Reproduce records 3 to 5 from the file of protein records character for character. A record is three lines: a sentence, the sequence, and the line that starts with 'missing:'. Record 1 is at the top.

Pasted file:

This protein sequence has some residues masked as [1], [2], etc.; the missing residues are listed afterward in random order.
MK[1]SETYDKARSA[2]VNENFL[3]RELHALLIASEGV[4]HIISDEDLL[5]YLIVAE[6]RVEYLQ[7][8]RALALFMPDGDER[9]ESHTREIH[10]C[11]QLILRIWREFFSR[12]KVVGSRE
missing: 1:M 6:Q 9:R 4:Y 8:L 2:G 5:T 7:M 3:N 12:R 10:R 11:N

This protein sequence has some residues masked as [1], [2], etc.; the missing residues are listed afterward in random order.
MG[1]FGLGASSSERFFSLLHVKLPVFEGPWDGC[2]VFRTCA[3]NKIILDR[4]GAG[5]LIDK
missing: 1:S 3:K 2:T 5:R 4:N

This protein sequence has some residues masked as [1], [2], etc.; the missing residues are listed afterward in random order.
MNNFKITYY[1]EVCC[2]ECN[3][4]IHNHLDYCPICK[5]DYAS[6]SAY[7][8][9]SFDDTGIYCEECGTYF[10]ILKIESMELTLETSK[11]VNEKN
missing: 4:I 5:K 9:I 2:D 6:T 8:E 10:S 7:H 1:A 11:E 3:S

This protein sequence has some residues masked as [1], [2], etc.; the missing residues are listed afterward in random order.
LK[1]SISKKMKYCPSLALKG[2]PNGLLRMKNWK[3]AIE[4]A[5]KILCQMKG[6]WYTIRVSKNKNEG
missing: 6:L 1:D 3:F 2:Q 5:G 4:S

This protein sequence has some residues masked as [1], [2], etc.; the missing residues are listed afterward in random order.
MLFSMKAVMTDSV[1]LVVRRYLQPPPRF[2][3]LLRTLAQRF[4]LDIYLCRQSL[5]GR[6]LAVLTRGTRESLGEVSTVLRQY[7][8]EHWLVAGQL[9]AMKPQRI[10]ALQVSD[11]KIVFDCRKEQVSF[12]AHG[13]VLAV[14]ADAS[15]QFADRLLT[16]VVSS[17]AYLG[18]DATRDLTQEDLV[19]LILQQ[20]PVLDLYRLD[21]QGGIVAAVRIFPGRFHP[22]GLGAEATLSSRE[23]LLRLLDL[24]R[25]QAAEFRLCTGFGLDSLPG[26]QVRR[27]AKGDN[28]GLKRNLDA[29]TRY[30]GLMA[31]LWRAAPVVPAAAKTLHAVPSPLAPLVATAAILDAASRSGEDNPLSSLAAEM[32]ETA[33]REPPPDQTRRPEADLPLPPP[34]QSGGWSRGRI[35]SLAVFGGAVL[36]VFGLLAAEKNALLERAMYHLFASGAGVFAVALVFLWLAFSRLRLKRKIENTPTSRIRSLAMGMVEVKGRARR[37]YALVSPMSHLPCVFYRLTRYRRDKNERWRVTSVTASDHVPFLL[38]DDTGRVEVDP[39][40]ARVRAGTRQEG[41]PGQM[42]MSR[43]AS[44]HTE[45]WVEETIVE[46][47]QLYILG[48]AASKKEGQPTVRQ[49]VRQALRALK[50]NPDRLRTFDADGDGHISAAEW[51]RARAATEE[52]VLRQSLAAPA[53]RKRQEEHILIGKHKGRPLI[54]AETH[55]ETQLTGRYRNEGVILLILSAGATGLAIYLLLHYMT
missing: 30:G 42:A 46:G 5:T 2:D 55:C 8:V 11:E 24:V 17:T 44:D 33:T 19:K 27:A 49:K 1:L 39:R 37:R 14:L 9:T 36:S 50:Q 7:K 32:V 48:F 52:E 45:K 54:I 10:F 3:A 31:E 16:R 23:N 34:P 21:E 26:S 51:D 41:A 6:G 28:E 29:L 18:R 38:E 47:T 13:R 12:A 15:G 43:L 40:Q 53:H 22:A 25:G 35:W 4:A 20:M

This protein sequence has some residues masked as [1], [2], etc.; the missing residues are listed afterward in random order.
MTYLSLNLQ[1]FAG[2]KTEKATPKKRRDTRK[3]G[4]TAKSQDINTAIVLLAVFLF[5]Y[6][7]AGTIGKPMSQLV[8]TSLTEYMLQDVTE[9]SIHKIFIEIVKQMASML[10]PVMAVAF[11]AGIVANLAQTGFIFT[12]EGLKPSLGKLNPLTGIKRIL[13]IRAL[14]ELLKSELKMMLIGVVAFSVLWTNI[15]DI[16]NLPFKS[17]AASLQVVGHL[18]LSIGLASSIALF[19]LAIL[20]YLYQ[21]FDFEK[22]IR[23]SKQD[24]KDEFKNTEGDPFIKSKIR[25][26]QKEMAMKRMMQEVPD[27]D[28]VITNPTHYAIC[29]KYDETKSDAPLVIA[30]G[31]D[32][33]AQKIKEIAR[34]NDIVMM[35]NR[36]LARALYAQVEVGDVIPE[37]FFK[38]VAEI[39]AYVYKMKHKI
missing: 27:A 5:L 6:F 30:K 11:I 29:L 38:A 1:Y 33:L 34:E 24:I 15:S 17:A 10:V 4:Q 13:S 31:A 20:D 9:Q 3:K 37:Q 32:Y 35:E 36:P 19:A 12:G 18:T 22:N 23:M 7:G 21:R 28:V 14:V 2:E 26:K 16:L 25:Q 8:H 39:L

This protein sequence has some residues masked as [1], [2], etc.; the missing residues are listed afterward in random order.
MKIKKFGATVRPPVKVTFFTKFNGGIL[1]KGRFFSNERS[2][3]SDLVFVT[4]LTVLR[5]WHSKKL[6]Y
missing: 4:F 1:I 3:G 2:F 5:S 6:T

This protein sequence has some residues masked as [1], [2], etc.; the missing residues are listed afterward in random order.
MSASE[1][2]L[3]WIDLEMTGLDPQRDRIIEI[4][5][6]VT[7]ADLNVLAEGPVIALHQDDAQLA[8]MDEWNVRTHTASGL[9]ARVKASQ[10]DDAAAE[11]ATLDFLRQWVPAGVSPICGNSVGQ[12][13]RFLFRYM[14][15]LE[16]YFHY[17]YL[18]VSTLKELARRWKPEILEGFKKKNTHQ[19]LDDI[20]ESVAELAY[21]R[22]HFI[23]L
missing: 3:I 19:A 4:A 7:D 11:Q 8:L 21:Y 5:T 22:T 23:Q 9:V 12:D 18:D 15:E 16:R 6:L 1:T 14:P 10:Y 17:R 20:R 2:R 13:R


This protein sequence has some residues masked as [1], [2], etc.; the missing residues are listed afterward in random order.
MNNFKITYY[1]EVCC[2]ECN[3][4]IHNHLDYCPICK[5]DYAS[6]SAY[7][8][9]SFDDTGIYCEECGTYF[10]ILKIESMELTLETSK[11]VNEKN
missing: 4:I 5:K 9:I 2:D 6:T 8:E 10:S 7:H 1:A 11:E 3:S

This protein sequence has some residues masked as [1], [2], etc.; the missing residues are listed afterward in random order.
LK[1]SISKKMKYCPSLALKG[2]PNGLLRMKNWK[3]AIE[4]A[5]KILCQMKG[6]WYTIRVSKNKNEG
missing: 6:L 1:D 3:F 2:Q 5:G 4:S

This protein sequence has some residues masked as [1], [2], etc.; the missing residues are listed afterward in random order.
MLFSMKAVMTDSV[1]LVVRRYLQPPPRF[2][3]LLRTLAQRF[4]LDIYLCRQSL[5]GR[6]LAVLTRGTRESLGEVSTVLRQY[7][8]EHWLVAGQL[9]AMKPQRI[10]ALQVSD[11]KIVFDCRKEQVSF[12]AHG[13]VLAV[14]ADAS[15]QFADRLLT[16]VVSS[17]AYLG[18]DATRDLTQEDLV[19]LILQQ[20]PVLDLYRLD[21]QGGIVAAVRIFPGRFHP[22]GLGAEATLSSRE[23]LLRLLDL[24]R[25]QAAEFRLCTGFGLDSLPG[26]QVRR[27]AKGDN[28]GLKRNLDA[29]TRY[30]GLMA[31]LWRAAPVVPAAAKTLHAVPSPLAPLVATAAILDAASRSGEDNPLSSLAAEM[32]ETA[33]REPPPDQTRRPEADLPLPPP[34]QSGGWSRGRI[35]SLAVFGGAVL[36]VFGLLAAEKNALLERAMYHLFASGAGVFAVALVFLWLAFSRLRLKRKIENTPTSRIRSLAMGMVEVKGRARR[37]YALVSPMSHLPCVFYRLTRYRRDKNERWRVTSVTASDHVPFLL[38]DDTGRVEVDP[39][40]ARVRAGTRQEG[41]PGQM[42]MSR[43]AS[44]HTE[45]WVEETIVE[46][47]QLYILG[48]AASKKEGQPTVRQ[49]VRQALRALK[50]NPDRLRTFDADGDGHISAAEW[51]RARAATEE[52]VLRQSLAAPA[53]RKRQEEHILIGKHKGRPLI[54]AETH[55]ETQLTGRYRNEGVILLILSAGATGLAIYLLLHYMT
missing: 30:G 42:A 46:G 5:T 2:D 55:C 8:V 11:E 24:V 17:T 44:D 33:T 19:K 27:A 49:K 1:L 39:R 37:R 14:L 9:T 36:S 50:Q 7:K 32:V 48:F 52:E 45:K 54:I 10:F 3:A 31:E 16:R 23:N 34:P 21:E 26:S 51:D 41:A 6:G 28:E 29:L 18:R 38:E 47:T 13:R 12:A 15:G 43:L 40:Q 53:H 22:A 25:G 35:W 4:A 20:M